||Meland Marius Y.1, 2, Dokken Trond M.1, Jansen Eystein1, 2, Hevroy Kjersti2
||1 : Bjerknes Ctr Climate Res, N-5007 Bergen, Norway.
2 : Univ Bergen, Dept Earth Sci, Bergen, Norway.
||Paleoceanography (0883-8305) (Amer Geophysical Union), 2008-02 , Vol. 23 , N. 1 / PA1210 , P. 1-19
|WOS© Times Cited
||Supporting information : http://onlinelibrary.wiley.com/doi/10.1029/2007PA001416/suppinfo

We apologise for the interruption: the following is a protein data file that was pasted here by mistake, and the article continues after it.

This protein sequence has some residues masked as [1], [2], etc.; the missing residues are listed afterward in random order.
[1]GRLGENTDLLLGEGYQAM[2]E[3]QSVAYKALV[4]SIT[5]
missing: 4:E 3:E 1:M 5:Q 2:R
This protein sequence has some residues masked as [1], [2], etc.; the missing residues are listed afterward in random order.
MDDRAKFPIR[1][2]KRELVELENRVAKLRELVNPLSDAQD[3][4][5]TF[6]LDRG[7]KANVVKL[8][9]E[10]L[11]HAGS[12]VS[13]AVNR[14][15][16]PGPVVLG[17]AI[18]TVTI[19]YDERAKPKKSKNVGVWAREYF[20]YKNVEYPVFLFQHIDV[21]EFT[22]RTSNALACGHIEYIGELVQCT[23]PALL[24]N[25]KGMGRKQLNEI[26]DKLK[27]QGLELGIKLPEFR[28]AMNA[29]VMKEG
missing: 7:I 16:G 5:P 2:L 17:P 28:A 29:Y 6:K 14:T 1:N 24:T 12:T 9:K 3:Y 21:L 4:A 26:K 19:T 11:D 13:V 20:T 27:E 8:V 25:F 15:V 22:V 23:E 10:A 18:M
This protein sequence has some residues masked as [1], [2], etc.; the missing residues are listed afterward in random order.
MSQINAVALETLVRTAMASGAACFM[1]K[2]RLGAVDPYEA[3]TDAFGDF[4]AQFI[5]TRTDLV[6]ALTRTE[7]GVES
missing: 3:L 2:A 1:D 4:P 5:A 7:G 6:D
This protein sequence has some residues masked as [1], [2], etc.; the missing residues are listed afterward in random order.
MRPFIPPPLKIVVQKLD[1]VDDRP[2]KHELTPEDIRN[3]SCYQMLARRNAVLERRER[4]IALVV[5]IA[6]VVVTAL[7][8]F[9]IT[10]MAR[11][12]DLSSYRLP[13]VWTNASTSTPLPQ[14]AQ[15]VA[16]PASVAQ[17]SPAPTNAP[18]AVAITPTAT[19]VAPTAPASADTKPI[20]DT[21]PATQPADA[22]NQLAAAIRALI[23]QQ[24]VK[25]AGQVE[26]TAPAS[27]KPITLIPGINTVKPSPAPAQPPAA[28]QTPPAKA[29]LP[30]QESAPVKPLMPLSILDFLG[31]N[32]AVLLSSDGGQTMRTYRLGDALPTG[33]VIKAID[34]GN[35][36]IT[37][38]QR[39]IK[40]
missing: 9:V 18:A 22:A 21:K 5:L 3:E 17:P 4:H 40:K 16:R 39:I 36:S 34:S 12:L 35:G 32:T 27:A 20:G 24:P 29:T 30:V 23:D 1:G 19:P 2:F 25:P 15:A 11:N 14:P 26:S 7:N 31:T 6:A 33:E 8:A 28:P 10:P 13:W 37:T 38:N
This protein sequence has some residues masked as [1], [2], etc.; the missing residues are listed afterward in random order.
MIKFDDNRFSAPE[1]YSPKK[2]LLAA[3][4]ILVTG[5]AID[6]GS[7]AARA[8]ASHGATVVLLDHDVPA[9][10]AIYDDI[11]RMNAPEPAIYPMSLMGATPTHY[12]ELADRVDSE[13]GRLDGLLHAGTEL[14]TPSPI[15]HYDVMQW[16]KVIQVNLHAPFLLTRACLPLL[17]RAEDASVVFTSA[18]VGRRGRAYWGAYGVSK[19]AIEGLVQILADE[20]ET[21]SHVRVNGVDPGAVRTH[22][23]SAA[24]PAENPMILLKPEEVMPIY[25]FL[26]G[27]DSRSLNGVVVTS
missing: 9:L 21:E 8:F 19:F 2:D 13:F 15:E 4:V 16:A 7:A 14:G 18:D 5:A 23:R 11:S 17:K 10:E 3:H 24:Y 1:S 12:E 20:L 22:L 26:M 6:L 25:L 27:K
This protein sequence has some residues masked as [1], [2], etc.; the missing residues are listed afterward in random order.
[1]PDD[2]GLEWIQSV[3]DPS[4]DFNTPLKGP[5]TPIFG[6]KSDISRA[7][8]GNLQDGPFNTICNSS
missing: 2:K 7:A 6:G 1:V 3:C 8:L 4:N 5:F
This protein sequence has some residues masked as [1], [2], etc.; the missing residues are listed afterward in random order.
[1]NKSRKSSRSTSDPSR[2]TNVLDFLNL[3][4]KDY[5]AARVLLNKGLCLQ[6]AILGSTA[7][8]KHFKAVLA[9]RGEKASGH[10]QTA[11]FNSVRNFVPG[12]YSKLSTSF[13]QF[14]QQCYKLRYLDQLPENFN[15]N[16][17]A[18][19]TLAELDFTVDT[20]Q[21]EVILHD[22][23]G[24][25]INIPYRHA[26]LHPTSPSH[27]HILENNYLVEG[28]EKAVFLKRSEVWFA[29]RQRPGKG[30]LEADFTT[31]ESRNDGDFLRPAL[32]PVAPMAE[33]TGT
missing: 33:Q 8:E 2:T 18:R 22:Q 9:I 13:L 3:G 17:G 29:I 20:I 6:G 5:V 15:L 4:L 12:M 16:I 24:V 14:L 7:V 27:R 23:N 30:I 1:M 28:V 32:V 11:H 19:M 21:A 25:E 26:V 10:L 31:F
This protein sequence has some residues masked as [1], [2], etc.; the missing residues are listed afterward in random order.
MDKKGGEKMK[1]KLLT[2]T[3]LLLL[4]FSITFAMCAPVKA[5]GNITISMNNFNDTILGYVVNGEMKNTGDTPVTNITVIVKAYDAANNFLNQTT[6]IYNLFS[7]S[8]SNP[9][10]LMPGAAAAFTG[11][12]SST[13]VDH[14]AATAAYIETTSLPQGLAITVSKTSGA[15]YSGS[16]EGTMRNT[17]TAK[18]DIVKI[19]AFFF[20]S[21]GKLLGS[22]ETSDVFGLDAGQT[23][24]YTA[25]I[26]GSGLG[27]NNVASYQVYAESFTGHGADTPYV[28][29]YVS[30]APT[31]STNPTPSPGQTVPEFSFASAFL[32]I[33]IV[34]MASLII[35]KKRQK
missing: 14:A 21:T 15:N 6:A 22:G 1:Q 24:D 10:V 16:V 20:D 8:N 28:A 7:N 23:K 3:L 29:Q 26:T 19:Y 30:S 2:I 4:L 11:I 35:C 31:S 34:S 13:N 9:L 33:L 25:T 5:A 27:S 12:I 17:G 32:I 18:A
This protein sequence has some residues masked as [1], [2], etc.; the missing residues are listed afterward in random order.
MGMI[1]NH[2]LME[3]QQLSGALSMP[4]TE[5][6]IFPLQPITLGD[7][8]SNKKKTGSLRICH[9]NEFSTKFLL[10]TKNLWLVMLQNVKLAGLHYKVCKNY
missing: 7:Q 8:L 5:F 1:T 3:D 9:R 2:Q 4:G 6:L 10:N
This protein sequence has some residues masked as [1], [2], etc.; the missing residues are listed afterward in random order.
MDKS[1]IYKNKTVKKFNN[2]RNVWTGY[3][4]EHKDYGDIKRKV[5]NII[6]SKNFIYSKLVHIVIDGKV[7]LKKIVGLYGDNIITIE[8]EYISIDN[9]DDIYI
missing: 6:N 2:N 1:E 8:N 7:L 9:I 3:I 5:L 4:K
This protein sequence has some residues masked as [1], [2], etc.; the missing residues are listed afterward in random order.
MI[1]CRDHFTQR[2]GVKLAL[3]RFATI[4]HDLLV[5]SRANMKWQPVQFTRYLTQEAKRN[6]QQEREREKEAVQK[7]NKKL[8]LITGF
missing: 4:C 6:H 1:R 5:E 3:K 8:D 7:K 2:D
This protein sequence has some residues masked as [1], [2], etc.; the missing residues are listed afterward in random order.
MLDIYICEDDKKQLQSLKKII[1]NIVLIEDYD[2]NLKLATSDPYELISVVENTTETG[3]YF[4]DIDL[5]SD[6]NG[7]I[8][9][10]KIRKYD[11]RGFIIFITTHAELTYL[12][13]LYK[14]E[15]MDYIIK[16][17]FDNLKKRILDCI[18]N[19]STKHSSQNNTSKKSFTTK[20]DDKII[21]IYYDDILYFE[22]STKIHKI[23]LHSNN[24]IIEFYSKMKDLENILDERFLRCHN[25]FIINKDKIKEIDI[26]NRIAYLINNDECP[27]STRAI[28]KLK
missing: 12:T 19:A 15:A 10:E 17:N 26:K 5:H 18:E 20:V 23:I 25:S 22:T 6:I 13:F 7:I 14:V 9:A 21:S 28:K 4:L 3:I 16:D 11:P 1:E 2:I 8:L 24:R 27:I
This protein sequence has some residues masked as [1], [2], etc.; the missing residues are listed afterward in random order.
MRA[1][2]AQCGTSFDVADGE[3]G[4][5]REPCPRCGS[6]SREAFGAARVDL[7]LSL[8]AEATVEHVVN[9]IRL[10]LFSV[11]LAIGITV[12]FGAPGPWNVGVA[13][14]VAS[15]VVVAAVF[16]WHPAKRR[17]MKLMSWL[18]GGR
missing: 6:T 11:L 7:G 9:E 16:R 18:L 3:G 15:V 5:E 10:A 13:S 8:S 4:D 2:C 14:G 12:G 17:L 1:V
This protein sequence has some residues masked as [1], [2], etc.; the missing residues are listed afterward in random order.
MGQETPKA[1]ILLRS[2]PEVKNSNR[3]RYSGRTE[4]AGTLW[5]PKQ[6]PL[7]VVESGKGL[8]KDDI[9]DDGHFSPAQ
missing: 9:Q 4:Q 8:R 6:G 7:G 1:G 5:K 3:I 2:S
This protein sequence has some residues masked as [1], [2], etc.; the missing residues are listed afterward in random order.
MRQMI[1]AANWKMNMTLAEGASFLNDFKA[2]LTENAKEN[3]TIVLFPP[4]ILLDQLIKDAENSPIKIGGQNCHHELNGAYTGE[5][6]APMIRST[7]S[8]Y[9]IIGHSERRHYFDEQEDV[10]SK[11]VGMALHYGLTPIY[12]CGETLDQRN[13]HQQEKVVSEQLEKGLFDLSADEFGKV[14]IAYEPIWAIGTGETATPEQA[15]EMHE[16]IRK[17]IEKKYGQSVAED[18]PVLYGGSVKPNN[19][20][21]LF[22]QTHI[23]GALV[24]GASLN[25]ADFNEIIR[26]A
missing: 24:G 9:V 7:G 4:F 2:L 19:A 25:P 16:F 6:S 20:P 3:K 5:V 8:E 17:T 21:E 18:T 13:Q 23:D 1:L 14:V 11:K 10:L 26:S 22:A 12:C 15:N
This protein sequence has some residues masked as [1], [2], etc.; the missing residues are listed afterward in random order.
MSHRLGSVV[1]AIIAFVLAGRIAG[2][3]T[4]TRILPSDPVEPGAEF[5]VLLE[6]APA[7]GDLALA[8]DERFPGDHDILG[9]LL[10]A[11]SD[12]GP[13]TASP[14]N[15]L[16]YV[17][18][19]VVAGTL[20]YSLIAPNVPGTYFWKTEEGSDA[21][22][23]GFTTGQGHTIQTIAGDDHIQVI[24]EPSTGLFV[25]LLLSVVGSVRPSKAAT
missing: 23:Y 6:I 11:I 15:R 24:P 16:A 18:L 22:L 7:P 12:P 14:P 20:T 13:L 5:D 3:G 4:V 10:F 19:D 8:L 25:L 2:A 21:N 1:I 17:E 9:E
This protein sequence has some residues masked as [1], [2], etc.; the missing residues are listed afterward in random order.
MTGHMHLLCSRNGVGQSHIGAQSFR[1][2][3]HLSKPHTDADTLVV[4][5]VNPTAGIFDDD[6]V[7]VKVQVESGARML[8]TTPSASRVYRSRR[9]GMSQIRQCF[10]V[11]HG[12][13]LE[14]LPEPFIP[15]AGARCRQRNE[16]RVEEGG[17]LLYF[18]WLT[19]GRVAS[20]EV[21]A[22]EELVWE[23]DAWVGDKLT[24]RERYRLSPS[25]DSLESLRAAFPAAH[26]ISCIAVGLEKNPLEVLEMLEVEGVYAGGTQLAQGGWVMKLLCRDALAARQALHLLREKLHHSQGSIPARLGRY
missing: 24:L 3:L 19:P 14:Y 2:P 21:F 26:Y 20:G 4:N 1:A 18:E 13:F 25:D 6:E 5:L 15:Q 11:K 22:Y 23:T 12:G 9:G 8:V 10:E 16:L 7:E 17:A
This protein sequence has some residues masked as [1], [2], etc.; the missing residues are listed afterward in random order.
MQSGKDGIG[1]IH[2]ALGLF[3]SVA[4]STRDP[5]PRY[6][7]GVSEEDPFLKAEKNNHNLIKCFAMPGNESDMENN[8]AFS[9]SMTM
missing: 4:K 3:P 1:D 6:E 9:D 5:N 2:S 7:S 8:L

||Twenty benthic oxygen isotope records from different water depths in the Nordic seas and the North Atlantic are compared. During the Last Glacial Maximum, brine formation on continental shelves produced Brine Shelf Water (BSW), sinking below 1500 m in the Nordic seas. Open- ocean convection in the Nordic seas produced Glacial North Atlantic Intermediate Water (GNAIW). GNAIW overflowed the Greenland-Scotland Ridge and entrained depths above and at least partly below 2000 m in the North Atlantic. During the early deglaciation, BSW-enriched intermediate water masses in the Nordic seas were formed. These overflowed the Greenland-Scotland Ridge and influenced the North Atlantic intermediate and deepwater masses. In the Bolling-Allerod ( BA), open-ocean convection increased and produced intermediate water in the Nordic seas, with outflow to the North Atlantic. However, deep water with modern characteristics did not entrain water below 2000 m in the North Atlantic in similar amounts as during the Holocene. A new period of brine formation during the Younger Dryas transported BSW to intermediate water masses in the Norwegian Sea. There was also open-ocean convection and meridional overturning in the Nordic seas, but it was probably reduced compared to the BA. In the early Holocene and mid-Holocene, meridional overturning appears similar to that of today. Potential locations for large-scale formation of BSW might have been broad and shallow (< 200 m) areas of the North Sea, northeast of Greenland, and north of east Siberia. These settings should be favorable for BSW formation during cold periods.
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